The freshly-awarded inaugural Ramsay Art Prize has not just made winner Sarah Contos $100,000 richer, it’s also led the way into a new era for philanthropy in Australia.
You get what you give
James and Diana Ramsay have been involved philanthropically with the Art Gallery of South Australia (AGSA) since 1972, but in recent years the relationship has reached new levels.
The exhibition of the Ramsay Art Prize finalists is on show at the Art Gallery of South Australia, May 27-August 27. As well as the main prize – which was awarded to Sarah Contos, there is also a People’s Choice prize worth $15,000, which will be announced August 11.
Since 2008, the giving has been undertaken via arrangement with the James and Diana Ramsay Foundation, which carries out the wishes of the late James and the almost 91-year-old Diana.
But far from being a simple transactional partnership, the Art Gallery and the Ramsay Foundation have developed a deep collaboration that has resulted in programs like START and The Studio, which are aimed at growing audiences – particularly in the younger demographics.
“It’s not just out idea or the gallery’s idea,” says Kerry de Lorme, Executive Director of the James and Diana Ramsay Foundation.
“It really is a roundtable workshop. I think with The Studio it took us about six months to come up with the right model.”
Most recently, the alliance has resulted in its most ambitious outcome yet – the Ramsay Art Prize. Awarded for the first time this May, the winner of the prize – Sarah Contos – netted $100,000 and her work, Sarah Contos Presents: The Long Kiss Goodbye, has been acquired into the Art Gallery’s collection.
The Prize is open only to Australian artists under the age of 40. Supporting young, contemporary artists is a shared goal of AGSA and the Foundation.
“Diana loves giving young people opportunity,” says Kerry.
“Young artists particularly need gateways to access an audience,” says AGSA Director Nick Mitzevich.
“Curated exhibitions, exhibitions in commercial galleries – these are two very difficult ways to get noticed, while a prize is a great access point. You don’t need to have gallery representation, you don’t need to have worked really hard to get the attention of a curator, you can just put your things on the table and say, ‘this is what I do really well’.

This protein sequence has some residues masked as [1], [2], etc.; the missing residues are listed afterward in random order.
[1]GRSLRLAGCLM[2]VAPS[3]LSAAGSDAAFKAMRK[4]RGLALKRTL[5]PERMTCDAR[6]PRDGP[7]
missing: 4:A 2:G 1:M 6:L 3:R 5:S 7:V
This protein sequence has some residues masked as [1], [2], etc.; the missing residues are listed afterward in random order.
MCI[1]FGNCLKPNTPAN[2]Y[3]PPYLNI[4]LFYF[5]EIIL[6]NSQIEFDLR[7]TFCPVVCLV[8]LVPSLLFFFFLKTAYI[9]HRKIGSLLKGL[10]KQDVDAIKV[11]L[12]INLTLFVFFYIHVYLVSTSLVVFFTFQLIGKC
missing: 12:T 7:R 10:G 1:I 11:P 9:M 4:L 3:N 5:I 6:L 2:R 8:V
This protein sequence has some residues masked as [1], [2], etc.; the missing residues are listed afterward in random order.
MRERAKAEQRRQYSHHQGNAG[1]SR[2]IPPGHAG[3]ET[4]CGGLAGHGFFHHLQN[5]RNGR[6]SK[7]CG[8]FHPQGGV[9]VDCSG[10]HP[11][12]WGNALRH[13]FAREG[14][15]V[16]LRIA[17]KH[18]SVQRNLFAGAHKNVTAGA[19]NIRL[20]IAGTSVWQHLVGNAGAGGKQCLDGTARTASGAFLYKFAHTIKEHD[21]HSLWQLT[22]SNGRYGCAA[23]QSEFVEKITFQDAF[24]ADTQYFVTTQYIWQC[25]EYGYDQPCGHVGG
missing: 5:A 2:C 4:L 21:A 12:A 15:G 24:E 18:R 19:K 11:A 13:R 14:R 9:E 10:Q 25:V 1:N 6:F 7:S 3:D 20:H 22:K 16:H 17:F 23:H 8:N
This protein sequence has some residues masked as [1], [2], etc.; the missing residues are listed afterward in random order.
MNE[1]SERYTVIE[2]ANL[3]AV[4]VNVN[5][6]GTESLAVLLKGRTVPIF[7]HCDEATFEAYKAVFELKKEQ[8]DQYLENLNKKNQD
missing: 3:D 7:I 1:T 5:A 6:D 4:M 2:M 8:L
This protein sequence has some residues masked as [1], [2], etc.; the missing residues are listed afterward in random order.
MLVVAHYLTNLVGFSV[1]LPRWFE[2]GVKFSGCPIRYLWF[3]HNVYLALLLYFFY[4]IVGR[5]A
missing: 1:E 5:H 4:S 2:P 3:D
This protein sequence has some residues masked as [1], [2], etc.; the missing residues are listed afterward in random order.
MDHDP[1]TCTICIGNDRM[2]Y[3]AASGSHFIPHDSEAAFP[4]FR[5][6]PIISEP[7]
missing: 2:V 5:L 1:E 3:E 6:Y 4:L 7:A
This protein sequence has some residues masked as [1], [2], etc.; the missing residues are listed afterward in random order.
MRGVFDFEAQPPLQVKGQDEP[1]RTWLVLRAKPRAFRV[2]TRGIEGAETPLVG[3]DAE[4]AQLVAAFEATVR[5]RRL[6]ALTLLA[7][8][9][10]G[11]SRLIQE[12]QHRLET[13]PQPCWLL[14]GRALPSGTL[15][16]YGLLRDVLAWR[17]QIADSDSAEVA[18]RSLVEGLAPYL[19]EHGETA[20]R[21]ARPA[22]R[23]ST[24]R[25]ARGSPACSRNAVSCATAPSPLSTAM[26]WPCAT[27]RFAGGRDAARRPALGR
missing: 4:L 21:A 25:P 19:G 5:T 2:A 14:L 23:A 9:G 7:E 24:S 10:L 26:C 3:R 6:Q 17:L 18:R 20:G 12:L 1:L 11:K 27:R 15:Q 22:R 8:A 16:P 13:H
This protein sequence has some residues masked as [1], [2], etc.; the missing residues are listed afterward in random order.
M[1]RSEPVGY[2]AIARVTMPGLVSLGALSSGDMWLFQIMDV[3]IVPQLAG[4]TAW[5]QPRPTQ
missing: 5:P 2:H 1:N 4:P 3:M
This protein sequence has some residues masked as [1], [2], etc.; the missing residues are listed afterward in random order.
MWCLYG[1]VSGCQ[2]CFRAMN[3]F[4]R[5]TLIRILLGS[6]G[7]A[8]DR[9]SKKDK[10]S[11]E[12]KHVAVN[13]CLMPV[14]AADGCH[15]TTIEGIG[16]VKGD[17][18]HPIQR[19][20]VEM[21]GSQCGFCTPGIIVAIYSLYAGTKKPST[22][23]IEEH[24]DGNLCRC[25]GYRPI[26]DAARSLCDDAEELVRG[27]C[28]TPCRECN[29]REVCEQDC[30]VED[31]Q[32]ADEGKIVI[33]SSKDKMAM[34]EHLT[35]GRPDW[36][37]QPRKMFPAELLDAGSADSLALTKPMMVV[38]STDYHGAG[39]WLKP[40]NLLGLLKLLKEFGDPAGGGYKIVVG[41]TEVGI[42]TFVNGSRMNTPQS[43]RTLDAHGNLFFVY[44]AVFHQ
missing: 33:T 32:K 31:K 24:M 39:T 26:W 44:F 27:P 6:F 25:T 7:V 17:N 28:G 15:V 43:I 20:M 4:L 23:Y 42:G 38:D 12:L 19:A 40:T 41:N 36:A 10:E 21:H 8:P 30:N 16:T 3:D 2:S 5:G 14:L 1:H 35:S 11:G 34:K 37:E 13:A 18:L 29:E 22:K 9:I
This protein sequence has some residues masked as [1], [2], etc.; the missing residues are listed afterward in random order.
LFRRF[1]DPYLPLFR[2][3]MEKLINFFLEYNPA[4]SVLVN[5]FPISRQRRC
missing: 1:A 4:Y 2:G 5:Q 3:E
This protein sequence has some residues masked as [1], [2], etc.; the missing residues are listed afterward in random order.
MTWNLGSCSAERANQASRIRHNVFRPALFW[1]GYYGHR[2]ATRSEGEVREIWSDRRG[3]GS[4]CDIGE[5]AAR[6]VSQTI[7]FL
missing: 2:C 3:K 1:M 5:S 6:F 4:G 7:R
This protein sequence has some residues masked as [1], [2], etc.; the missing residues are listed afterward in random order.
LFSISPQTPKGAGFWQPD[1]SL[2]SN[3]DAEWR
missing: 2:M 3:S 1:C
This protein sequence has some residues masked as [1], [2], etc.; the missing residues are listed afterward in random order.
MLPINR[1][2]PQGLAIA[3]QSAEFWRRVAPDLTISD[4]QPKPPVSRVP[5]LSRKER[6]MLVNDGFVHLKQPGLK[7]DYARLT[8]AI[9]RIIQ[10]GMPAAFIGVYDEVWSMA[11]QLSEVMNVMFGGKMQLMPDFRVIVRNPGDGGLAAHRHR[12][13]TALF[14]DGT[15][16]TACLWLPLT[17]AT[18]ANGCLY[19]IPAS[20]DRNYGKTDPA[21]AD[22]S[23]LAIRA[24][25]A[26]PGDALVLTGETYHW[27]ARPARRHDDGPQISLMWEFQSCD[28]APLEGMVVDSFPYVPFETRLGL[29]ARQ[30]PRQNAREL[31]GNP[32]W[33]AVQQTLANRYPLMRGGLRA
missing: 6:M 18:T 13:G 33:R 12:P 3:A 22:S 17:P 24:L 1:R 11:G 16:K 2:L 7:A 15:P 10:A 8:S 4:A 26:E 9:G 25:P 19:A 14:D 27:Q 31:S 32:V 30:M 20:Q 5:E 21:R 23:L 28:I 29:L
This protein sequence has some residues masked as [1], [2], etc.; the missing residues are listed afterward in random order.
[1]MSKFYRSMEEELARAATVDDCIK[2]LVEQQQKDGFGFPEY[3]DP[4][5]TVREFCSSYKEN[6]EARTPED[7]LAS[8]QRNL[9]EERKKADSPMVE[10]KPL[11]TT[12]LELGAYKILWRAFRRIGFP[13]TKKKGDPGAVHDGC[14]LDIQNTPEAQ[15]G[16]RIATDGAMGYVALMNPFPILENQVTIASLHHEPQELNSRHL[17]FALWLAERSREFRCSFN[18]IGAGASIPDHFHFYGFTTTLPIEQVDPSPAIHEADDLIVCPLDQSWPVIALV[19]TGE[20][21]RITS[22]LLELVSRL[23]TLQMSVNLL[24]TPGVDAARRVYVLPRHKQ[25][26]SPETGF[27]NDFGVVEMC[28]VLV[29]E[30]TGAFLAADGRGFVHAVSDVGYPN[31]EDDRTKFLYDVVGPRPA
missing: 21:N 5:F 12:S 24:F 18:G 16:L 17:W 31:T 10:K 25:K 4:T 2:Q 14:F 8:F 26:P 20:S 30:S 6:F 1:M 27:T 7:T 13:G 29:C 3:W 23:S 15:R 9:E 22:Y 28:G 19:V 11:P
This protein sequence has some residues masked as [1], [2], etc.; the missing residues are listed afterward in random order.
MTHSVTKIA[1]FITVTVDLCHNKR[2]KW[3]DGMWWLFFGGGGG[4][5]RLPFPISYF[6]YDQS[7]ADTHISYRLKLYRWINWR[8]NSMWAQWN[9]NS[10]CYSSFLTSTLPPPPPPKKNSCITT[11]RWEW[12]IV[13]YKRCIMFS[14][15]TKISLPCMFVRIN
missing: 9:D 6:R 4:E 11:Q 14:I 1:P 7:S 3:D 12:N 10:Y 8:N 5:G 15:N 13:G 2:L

“So the whole idea of the prize is it’s democratic in that it gives you a chance and young artists need chances to get their work seen.”
The twenty-one Ramsay Prize finalists are being shown in an AGSA exhibition from May 26, and Nick says the diversity of the work reflects the strength and depth of the Australian art scene.
“These are the artists that will define Australian art moving into the future,” says Nick.
“I think it reflects that there are no rules and that in the 21st Century everything is up for grabs – there’s photography, there’s textiles, there’s traditional painting, there is moving image.
“The prize responds to the best and the brightest and the most innovative. And because we have planned it to be agile into the future, hopefully it can respond to how Australian art evolves itself.”
More than 450 artists entered works in the Prize. This is its first year, but it will doubtless grow in what is planned to be a very long lifespan, given the James and Diana Ramsay Foundation has pledged to support it perpetually.
It’s a big commitment, but one that has been built upon an active, close, and intellectual collaboration between the philanthropist and the institution. In this way, the Prize does not just provide for the future of young artists in Australia, it also offers up a new way of looking at philanthropy.
“All of our new programs are being driven by dynamic and active philanthropists,” says Nick.
“Introducing those new programs is really critical in being able to open up the gallery for new people to come and be a part of it. It’s heartening that after 45 years of working with James and Diana Ramsay that their impact continues to define how we can build an audience.”